Correlates of Colorectal Cancer Screening among Hispanics: Results from the 2008 Puerto Rico Behavioral Risk Factor Surveillance System Survey
Published Date:Jun 2013
Source:P R Health Sci J. 32(2):68-75.
Aged, 80 And Over
Early Detection Of Cancer
Health Care Surveys
Patient Acceptance Of Health Care
Funding:5U58DP222931-05/DP/NCCDPHP CDC HHS/United States
8U54MD007587-03/MD/NIMHD NIH HHS/United States
U54 CA096297/CA/NCI NIH HHS/United States
U54 CA096300/CA/NCI NIH HHS/United States
U54 MD007587/MD/NIMHD NIH HHS/United States
U54 RR026139/RR/NCRR NIH HHS/United States
U54CA096297/CA/NCI NIH HHS/United States
U54RR026139-01A1/RR/NCRR NIH HHS/United States
Colorectal cancer (CRC) is the second most commonly diagnosed cancer in Puerto Rico (PR). Given the lack of information on cancer screening behavior, we identified factors associated with CRC screening among adults aged ≥ 50 years in PR.
Age eligible adults who participated in the PR- Behavioral Risk Factor Surveillance System (BRFSS) in 2008 were included in the analysis (n=2,920). Weighted prevalence of fecal occult blood test (FOBT) within two years and of Sigmoidoscopy/Colonoscopy examination within five years before the interview were estimated and logistic regression models were used to assess factors associated with these CRC screening practices.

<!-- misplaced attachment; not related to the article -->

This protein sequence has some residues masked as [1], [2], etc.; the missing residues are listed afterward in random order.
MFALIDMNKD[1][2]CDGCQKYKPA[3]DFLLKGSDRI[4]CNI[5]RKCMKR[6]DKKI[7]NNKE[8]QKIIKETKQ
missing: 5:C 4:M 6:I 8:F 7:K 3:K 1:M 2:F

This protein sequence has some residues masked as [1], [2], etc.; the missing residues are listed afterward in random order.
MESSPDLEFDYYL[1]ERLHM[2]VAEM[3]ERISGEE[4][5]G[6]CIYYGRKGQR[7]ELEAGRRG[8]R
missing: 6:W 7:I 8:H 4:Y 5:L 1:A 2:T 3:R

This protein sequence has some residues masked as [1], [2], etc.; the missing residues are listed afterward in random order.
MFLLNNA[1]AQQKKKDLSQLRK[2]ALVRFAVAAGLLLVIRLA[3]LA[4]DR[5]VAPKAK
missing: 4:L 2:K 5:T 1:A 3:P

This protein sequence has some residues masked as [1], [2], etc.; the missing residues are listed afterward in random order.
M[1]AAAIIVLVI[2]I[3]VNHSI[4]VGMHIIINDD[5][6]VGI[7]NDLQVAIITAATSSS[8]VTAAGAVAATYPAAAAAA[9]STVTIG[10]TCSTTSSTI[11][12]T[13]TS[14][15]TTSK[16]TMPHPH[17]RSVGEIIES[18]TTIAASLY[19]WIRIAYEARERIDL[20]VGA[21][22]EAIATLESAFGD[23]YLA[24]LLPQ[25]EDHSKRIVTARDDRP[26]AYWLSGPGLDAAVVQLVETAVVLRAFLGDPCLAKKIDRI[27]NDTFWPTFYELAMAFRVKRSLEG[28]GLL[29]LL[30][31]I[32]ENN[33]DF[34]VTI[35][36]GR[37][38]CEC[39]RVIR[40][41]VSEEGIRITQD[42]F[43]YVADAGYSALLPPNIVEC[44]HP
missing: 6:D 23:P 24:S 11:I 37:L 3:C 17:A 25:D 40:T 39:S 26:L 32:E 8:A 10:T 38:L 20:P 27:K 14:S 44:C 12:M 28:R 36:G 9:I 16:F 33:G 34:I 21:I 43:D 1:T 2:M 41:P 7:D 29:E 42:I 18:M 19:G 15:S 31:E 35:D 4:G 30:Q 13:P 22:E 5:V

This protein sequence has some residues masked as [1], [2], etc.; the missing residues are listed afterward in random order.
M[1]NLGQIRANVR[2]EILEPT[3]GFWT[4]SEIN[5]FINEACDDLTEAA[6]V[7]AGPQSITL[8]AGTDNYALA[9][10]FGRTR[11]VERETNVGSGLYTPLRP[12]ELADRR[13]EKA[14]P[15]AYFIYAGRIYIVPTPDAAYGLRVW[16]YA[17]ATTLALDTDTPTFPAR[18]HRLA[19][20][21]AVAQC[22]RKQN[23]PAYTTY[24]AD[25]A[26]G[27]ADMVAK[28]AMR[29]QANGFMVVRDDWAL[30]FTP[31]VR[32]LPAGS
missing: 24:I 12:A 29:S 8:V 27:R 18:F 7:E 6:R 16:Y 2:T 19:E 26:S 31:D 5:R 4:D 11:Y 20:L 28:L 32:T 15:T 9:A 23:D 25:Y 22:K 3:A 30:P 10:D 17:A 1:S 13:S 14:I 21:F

Overall 8.2% (95% CI 7.1%-9.3%) of the participants had had the FOBT within the past two years, 39.8% (95% CI 37.7%-41.9%) had sigmoidoscopy/colonoscopy examination within 5 years and 46.7% (95% CI= 44.5%-48.8%) had ever had any type of CRC screening. Factors positively associated to CRC screening in multivariate analyses included older age, higher education, and having had a routine check-up in the past year. Gender, body mass index, and other relevant covariates evaluated were not associated to screening behavior.
Prevalence of CRC screening in PR during 2008 was below the goals established by Healthy People 2010 (50.0%) and 2020 (70.5%). We provide the first population-based estimates of CRC screening prevalence and correlates in a US predominantly Hispanic population. Low adherence to CRC screening may result in late stage at diagnosis and poorer disease outcomes. Public health efforts should focus on the promotion of CRC screening and early detection.
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